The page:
• 19th Century Letters Reveal Storms, Shipwrecks, Asylum Visit, Harness Making Difficulties, Musical Teaching

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    Offering approximately 30 letters, multi-page, various sizes, beginning in 1867, sent between Ann Arbor and Chicago and involving an immigrant family in America.  Discussion of music throughout, indicating that several writers were musicians or taught music.  Some signed with only first names, but last names include Schaffer, Schaeberle, Barton, Brewster.


    “...There is no chance for a journeyman harness maker here at present...Business is very dull and many are out of work...As to California, I would not advise a harness maker to go. I am acquainted with two of them here who have been there and they say that harness making is very poorly there...”


    “...The Malhalla Society gets along just as it always did, getting new members & old ones leaving. Schmidt has left us. Benjenberg is going to leave...The Mechanic Aid Society from Detroit consisting of one hundred and 80 or 90 men with the Bright Guard Band is coming up here tomorrow to give a Grand Concert & Ball...”


    “Business is quite lively with me as I have received a number of new scholars lately mostly on Piano and Cabinet Organ.  Piano tuning there is little to do as the Detroit tuners are constantly going around...”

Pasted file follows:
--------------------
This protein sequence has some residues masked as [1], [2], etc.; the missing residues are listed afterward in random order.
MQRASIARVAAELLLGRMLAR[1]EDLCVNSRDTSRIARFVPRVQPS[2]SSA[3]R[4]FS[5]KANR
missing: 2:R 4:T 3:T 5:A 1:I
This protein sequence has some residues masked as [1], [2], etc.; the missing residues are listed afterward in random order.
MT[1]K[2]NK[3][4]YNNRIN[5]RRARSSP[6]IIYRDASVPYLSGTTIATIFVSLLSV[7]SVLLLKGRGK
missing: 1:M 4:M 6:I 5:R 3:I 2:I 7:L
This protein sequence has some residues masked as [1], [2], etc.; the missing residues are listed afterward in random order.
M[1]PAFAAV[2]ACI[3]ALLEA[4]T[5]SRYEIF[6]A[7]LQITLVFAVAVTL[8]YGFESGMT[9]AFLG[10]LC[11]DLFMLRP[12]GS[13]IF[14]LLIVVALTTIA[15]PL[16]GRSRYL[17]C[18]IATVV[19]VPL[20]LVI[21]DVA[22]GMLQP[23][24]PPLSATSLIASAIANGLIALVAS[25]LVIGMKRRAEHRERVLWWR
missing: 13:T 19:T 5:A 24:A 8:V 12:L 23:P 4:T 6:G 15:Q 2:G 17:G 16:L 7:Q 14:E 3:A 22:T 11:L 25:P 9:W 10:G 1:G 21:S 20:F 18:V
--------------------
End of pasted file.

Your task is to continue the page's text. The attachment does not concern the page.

“I read in the Michigan Journal that the devil was master in Chicago, as there [were] more than 10 accidents happened in one week...”


    “...Politeness is a nice treat of these folks...when meeting them on the road, they will most always...take off their hats...[design of a wagon included]...”


    “...I visited the Deaf & Dumb asylum and was well repaid for my trouble. The teachers are most all deaf & dumb and my communications were all carried out in writing. The buildings are very large and everything is calculated to give the pupils ease & comfort. There are at present namely 200 of them attending the school...”


    “...I left Chicago on the Steamer Comet and after a fine ride on the Great Lakes of about ten hours, I landed...[and]stopped til Monday morning and then took the Railroad to this place [Grand Rapids, Michigan]...This place has more than twice the number of stores than Ann Arbor has and many nice 4 story brick blocks, paved streets & 200 miles of street railway or horse cars, which I was glad to see as it has more the appearance of state street in Chicago, where I worked...They had a great time here on the 4th, a procession of firemen, Zouaves & Finnigans [and] in the evening fireworks...”


    “...O.M Martin was re-elected for City Mayor [Oliver Martin, Republcian]...”


    “...On the [Great] Lakes, there are nothing by shipwrecks. We had an awful storm...Many ships went under. 10 miles north of Chicago one went to pieces and the sailors were washed ashore dead. Last Monday night there was a ship on fire. It could be seen from here...The papers say that all along the shores of Lake Michigan & Huron nothing but stranded & wrecked ships are to be seen...Every day, the papers tell of three or more ships that run ashore...”


    Mostly in good condition, with some soiling, expected toning.  One letter is tattered. A couple of the letters are in a foreign language.


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